Friday, December 6, 2013

Pantone K 2013 Exhibit

As announced on Facebook the other day, I have a couple paintings in a group show here in Geneva. One, entitled "The First Red Rose", is based on the story of how the first red rose was created by a nightingale singing through the night, staying awake by leaning against a thorn. The other is a variation from my carousel studies, and I entitled it "The Second Red Rose". Today I was showing a friend around the exhibit, and I took some shots to give you all a visual of what it's like.

The First Red Rose. In the center of a wall, facing the entry to the room.

The Second Red Rose, upstairs, near the entrance.

The First Red Rose. This is a stage before the finish. I added a thorn and a drop more painting. But, this is basically finished.

The Second Red Rose. A carousel 'horse' design, but with a Swiss cow. This is a drop before I finished it, too. The tiny wing became an American flag. The Rose has a little more white. But, this is very much what the finish looks like.

Wednesday, November 20, 2013

iPhone Drawings

I recently became a member of Urban Sketchers in Switzerland. Urban Sketchers is a community of people who, like myself, enjoy drawing on location. This morning I shared a few of my iPhone drawings with them, and I'd like to repost what I shared there, here.

Tuesday, October 22, 2013

Back where it all began

This blog started with an iphone, and my Q train commute to work. The iphone was my brother's old phone, and wasn't connected to a network. It was there only for drawing. On days I didn't bike to work, I'd stand or sit, and surreptitiously draw my fellow commuters. I was briefly back in the states last week, and again spent some time on the subways, drawing on my iphone. This time, it was my father's old iphone, and it's been unlocked so it actually now is used as my European network phone, too. 
NYC is notorious for not feeling sacred or sentimental about structures. I'd say that in the picture of NYC, the structures are the frame, and the people are the content. Here are a few faces from the NYC subways, the people that are the brick and mortar of NYC, drawn with thumb and iphone.

Tuesday, October 1, 2013


I recently was in Dresden for a few 'partly sunny' September days. It seems that means 5-10 minutes of sun breaking through moody shrouded skies. Maybe I'm overstating things a little bit. One day did have an hour of sun. Maybe this was all appropriate, though. Dresden has a rich history, known for many years as the "jewel box" along the Elbe, rich in cultural and economic life, adorned with rococo joy underneath heavy wide skies. More recently, it's known for the Allied bombing in the final part of WW2 that destroyed the city and its mostly civilian inhabitants in a firestorm of destruction. Most Americans became familiar with it through Kurt Vonnegut's book 'Slaughterhouse Five'. After the war, this city became part of Eastern Germany, and had its old town reconstructed to look mostly like it was before. So, what's old is new, and what's new is old. Often one old block next to a new one, upon dirt that includes the incinerated bones of former inhabitants. So, for them to say a brooding day is 'partly sunny' is quite optimistic of Dresden. That Germany is now again the strongest economy in Europe also helps the sun shine on this quiet city.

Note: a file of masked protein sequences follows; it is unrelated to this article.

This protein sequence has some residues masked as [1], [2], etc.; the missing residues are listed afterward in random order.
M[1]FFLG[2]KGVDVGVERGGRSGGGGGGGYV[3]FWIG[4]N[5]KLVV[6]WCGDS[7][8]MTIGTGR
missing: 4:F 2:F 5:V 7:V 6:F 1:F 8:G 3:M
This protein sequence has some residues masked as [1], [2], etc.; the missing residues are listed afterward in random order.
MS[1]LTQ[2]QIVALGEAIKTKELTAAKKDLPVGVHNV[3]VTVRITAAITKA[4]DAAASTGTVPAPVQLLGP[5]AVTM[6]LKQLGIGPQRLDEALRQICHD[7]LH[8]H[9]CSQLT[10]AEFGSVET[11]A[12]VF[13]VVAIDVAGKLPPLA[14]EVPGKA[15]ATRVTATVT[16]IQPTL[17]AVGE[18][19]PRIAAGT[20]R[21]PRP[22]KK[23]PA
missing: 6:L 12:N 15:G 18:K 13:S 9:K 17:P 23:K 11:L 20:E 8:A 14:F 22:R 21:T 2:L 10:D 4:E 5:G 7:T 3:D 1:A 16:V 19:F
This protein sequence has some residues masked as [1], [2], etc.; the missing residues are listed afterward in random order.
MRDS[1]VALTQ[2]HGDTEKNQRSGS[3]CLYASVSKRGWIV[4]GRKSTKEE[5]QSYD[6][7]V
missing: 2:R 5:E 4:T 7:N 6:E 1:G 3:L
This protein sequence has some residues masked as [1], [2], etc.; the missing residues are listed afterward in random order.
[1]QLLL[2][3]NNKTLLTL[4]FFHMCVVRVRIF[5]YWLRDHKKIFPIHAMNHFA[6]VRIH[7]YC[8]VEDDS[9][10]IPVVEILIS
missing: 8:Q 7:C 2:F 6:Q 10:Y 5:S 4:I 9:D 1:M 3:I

Here are some drawings I did while there. To see more, please visit my Viewbook album.

Dresden Frauenkirche and its hushed open plaza.

Dresden Frauenkirche, from the other side. The sky always felt like it had a gravity, pressing against the darkened stone.

But then go inside the church, and this is what you see. A joyful rococo celebration!

See that light patch in the sky? That's called 'partly sunny'.
The memory of the past, and it's inclusion into every day life is cemented into the structures, where old dark blocks are pressed against new, lighter ones. 
But then go back out, and you are reminded of the past. Here, in what was a Jewish part of town, they record the past before reconstructing a new building in the old style.
Beer. Small dogs. Rectangular glasses. Outdoor festivals. Welcome to Germany.

Tuesday, September 10, 2013

Carousel of Transformation

For the first time in my life, I have a real studio, separate from my home. In a converted factory in the Jonction neighborhood of Geneva, surrounded by public transport bus storage, gypsies under a bridge, fellow artists and and the converging waters of the Rhone and Arve, I paint and draw and think (and occasionally hunt for jobs online with wifi). After joining the Atelier Act-Art and getting the space, I then had to think about a project to fill the space and time.
Carousels.They are like time machines to me, spinning to the past, to the possible, to the now. I remember the carousels of my childhood. There was one in this little mall on Old Georgetown Road in downtown Bethesda, a country fair style carousel. The Dentzel in Glen Echo Park. And then, when I was in college and began studying with David Passalacqua, a rekindled enjoyment began. I then also understood its rich history, how it was a war machine that became a child's plaything. How immigrants from Italy and Germany and other parts of Europe, mostly former cabinet makers, came to America and then carved carousels. How the first carousel is dated back to Babylonian times. And then, years later, I encountered the Alka in Croatia, a living history tournament of knights, a real, true carousel.
I want to create something that is both personal and reaches out to others, sparking enjoyment and fascination. What better vehicle than a carousel. These low-res iphone pics below show the first steps of my ideas for a carousel. Whether it will ever be actually built does not matter to me. Right now, I just want to play, to enjoy, and hope that others enjoy the fantasy of what I'm creating, a carousel of transformation.